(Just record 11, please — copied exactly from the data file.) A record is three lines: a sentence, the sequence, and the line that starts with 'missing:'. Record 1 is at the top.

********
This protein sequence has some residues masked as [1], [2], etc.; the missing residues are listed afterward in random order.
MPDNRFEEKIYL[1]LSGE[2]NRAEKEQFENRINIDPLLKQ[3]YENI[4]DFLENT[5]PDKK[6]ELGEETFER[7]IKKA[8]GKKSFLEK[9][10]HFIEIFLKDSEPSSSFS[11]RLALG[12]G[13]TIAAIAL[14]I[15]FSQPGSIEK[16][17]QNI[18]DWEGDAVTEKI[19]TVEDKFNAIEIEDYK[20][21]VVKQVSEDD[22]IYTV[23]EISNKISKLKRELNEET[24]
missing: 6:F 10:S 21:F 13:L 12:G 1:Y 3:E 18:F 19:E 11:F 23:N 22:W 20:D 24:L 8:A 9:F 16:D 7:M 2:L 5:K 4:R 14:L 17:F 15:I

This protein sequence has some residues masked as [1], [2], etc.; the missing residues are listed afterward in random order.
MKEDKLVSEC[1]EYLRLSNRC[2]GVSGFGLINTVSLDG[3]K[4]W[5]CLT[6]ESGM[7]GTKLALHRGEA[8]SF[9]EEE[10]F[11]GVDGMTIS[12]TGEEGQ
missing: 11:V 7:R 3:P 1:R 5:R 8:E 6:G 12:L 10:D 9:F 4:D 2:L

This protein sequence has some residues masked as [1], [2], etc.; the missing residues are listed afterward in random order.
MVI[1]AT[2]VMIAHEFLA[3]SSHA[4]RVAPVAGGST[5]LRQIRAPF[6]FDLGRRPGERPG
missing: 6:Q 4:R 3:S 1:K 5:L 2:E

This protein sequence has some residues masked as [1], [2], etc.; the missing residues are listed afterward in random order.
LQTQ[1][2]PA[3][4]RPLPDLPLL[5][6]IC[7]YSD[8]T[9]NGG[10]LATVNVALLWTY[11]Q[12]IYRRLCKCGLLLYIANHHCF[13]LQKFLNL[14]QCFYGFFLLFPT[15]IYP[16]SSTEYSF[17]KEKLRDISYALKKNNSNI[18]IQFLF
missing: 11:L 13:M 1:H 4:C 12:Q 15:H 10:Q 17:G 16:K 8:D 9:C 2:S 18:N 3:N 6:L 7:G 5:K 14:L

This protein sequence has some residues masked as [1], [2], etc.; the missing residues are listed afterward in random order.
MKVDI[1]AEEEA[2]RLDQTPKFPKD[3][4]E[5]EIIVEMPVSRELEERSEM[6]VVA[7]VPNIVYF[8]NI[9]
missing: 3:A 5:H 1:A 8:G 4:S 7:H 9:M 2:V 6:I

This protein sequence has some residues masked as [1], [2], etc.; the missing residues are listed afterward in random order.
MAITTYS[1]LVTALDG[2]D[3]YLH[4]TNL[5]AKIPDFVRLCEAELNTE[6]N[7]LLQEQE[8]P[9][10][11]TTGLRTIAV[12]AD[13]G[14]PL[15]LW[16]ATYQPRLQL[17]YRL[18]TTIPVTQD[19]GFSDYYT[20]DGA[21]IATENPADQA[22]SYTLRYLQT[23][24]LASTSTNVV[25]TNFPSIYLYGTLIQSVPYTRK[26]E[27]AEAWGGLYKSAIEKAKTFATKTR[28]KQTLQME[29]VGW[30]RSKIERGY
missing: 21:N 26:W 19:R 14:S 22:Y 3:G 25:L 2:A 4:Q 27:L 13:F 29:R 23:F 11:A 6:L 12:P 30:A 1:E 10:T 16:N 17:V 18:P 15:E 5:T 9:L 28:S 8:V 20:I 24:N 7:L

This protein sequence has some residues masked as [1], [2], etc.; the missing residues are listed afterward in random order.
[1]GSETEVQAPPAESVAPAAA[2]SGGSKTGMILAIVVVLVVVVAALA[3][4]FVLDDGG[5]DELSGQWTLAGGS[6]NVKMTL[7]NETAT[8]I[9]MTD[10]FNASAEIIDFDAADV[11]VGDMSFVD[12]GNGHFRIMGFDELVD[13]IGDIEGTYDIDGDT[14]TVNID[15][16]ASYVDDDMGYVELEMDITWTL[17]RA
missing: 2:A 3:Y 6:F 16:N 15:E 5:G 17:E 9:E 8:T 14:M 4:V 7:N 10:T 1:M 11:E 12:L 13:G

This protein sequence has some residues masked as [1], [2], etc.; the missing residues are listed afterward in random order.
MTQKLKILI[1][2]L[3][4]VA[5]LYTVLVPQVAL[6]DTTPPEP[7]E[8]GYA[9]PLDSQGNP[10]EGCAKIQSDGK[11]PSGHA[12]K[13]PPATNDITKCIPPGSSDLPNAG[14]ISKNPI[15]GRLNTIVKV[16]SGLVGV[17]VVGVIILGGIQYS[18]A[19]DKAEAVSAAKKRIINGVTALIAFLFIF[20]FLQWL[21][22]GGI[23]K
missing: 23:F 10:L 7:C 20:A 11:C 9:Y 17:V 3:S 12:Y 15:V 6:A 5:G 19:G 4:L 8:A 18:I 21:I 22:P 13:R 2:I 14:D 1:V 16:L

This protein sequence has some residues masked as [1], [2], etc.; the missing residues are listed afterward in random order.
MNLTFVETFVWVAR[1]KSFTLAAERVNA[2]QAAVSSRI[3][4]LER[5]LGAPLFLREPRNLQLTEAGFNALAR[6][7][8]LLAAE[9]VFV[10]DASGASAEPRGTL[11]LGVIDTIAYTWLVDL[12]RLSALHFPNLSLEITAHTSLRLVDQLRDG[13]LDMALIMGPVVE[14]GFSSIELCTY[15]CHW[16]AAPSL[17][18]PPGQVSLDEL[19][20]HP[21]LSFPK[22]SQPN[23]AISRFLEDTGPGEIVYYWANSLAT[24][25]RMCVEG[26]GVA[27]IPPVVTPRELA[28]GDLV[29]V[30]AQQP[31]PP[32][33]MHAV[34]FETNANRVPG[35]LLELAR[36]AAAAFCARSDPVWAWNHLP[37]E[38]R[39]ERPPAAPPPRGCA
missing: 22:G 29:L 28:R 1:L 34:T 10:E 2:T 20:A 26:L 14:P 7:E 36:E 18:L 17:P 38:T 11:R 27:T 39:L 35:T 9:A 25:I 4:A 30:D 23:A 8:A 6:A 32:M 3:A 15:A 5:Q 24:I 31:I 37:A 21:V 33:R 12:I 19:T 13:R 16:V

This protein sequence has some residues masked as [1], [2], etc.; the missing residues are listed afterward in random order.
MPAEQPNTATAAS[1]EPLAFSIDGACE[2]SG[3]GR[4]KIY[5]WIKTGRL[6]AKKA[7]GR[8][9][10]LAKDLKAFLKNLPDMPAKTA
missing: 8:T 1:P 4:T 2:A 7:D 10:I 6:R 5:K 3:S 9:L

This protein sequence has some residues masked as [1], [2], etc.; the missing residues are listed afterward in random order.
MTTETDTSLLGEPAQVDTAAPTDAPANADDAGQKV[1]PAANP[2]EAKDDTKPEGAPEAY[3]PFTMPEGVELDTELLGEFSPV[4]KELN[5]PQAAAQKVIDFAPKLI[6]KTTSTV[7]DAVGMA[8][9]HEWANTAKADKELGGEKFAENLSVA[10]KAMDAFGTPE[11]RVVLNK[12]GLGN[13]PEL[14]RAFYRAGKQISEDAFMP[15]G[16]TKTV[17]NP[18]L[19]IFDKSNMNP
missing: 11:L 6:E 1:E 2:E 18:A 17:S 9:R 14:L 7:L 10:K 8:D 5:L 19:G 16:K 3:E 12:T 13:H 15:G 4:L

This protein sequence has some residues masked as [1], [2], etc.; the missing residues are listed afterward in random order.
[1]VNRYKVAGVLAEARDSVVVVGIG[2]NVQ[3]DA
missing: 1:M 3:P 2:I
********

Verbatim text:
This protein sequence has some residues masked as [1], [2], etc.; the missing residues are listed afterward in random order.
MTTETDTSLLGEPAQVDTAAPTDAPANADDAGQKV[1]PAANP[2]EAKDDTKPEGAPEAY[3]PFTMPEGVELDTELLGEFSPV[4]KELN[5]PQAAAQKVIDFAPKLI[6]KTTSTV[7]DAVGMA[8][9]HEWANTAKADKELGGEKFAENLSVA[10]KAMDAFGTPE[11]RVVLNK[12]GLGN[13]PEL[14]RAFYRAGKQISEDAFMP[15]G[16]TKTV[17]NP[18]L[19]IFDKSNMNP
missing: 11:L 6:E 1:E 2:E 18:A 17:S 9:R 14:L 7:L 10:K 8:D 5:L 19:G 16:K 3:E 12:T 13:H 15:G 4:L